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8 Ways To Not Be An Overbearing Parent

We've all been there. You want to be the "cool mom" or the "edgy dad". You would much rather be your kid's friend than the bearer of all things boring and lame. But we can't do that, can we? As parents, we must conform to the disciplinary role that is expected, while sometimes slipping in a little fun. Only, it really doesn't have to be that way.

Did your ears perk up a bit at that? Of course they did. Because no one quite knows how their little one goes from a clinging toddler, intent on hanging onto your leg as you move about the house, to a sullen teenager who keeps their bedroom door firmly closed. A sight that seems to speak volumes - and in sad tones at that.

The trick is finding a happy medium. If such a thing exists. You remain relatable as a parent, so that they'll actually talk to you, yet keep a firm enough tone on hand so that you can still be taken seriously when the time calls for it. Sounds too good to be true, right?

Well, it may be, but if you can at least try to take a step back from the overbearing side that all parents possess in one way or another, then maybe you can find at least some small way to achieve this. Take it from us, and try to cool it on the craziness, but don't keep them too far from your arm's reach or you just might lose grasp!

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8 Embrace The Swearing - Well, Sort Of

Take a step back and think about this very carefully, will you? For those of us who grew up with very little boundaries, and swore our way through our adolescences, we are for the most part pretty normal adults, wouldn’t you say? Well, except for a few loose cannons, but we won't get into that.

And somehow, throughout junior high and high school, we all remained mentally unscarred from uttering some expletives around our friends. We also managed to know, miraculously, when the appropriate time was for swearing and when it was time to nix it on those handy sentence enhancers.

Don't freak out over 4 letter words so your children know when things are serious

If your child is around the junior high age, maybe even on their last leg of their middle school experience, consider opening their world to the occasional four letter word. But here's the catch - if they can successfully, and without any giggles or blushing, explain to you what the swear word means, then maybe they should be granted permission to use it with caution.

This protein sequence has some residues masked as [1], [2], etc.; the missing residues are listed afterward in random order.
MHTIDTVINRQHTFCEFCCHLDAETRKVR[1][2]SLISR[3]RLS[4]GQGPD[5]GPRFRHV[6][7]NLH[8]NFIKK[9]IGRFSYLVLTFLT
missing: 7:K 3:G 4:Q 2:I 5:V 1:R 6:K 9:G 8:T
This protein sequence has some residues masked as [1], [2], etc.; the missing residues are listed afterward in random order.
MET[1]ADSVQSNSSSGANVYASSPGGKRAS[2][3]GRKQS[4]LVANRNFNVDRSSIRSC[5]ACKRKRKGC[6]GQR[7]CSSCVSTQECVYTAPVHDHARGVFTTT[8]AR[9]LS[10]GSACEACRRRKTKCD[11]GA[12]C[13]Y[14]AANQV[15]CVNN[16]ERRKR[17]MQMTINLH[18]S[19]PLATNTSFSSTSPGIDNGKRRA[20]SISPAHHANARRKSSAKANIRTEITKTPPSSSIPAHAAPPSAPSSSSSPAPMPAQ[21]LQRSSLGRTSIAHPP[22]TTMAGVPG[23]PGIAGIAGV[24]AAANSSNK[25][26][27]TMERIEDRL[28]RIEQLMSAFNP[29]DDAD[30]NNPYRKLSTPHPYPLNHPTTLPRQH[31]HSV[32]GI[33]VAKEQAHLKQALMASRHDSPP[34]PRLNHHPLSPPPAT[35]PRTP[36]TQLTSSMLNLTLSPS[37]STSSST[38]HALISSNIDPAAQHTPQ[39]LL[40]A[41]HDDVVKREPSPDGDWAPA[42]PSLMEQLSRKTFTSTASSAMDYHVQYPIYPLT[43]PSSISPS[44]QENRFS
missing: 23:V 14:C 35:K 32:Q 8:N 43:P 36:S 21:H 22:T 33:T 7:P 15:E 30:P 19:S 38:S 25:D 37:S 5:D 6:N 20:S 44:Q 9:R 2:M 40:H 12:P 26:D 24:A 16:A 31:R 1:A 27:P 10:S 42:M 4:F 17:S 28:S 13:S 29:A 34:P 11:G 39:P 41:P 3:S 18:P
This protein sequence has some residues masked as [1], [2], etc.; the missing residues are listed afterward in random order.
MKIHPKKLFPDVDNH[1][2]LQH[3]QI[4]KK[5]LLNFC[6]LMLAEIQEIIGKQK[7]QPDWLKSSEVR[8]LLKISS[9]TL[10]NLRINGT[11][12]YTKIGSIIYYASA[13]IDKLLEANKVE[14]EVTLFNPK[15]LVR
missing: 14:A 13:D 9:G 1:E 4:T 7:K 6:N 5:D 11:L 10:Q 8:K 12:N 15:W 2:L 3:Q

It's the age old con - give them the freedom and they won't see it as such an appealing rebellion to take on.

7 You Can Be the Cool Mom, As Long As You're Also the Smart Mom

Although it is difficult to walk that super fine line, it is totally possible. But once you get it down, don't overstep in any direction. Feel free to be relatable to your children and take a real, solid interest in the music and movies they enjoy. But at the same time, don't be afraid to discipline them if the situation calls for it. Of course there will be the fear of your son or daughter lashing out at you, but that comes with the territory, right?

The important thing to remember is that if you can make that balance between a parent who gives off a feeling of openness and non-judgement and a parent who has your best interest at heart, then your child will be as open as you are. And with the respect that comes with that relationship also includes the acceptance that discipline is still mandatory from their "cool" parents.

Show an interest in your child's interests

If your children feel more comfortable talking to you about tough situations, the less likely they are to seek another person’s perspective on sticky situations. You don’t want another teen to educate your children on issues like drugs, sex, and the law. (Most teens figure they know their rights.) Not to mention you don’t know what other households values are on these topics as well.

6 Let Those Dishes Soak Overnight

Before you had kids, the house was virtually spotless, right? You went to bed with a fresh house and everything in its rightful place, and woke up comfortably - not exhausted still. Now, though, you're finding it harder to keep everything where it needs to be all of the time. And that's okay!

If you allow yourself to give into stress about a few dishes from dinner remaining in the sink, or some sippy cups left on the counter overnight, your children will pick up on that. And if you've got older ones, then chances are you're frustrations with scattered messes will come back to them and their own sloppy habits.

Your house doesn't have to be magazine perfect everyday

Don't get us wrong, it is entirely important to keep a clean and germ-free home, but being a parent comes with not allowing the smaller things to make you sweat so much. While before you may have been quite anal about things being spotless by the time you closed the house for the night, now it is harder to maintain such an image and it's the time to accept that.

Let your children make small messes and take your time getting them cleaned up. If that basket of blocks is spilled over in the corner of the living room, chances are, she'll be playing with them again in the morning anyway.

5 Be Generous with Boundaries Instead of Stingy with Privacy

Let's all agree on something, shall we? The more you hover and the more you intrude on your children's space, the more likely they are to want to cling to any shred of privacy and shut you out as soon as possible. Instead of being instantly suspicious of them, give them a chance to mess up first.

As hard as it sounds, don't be so quick to pounce on them as soon as they close their bedroom door while having a friend over. If it makes you that nervous, compromise and keep the door cracked open, not completely sealing you out or them in.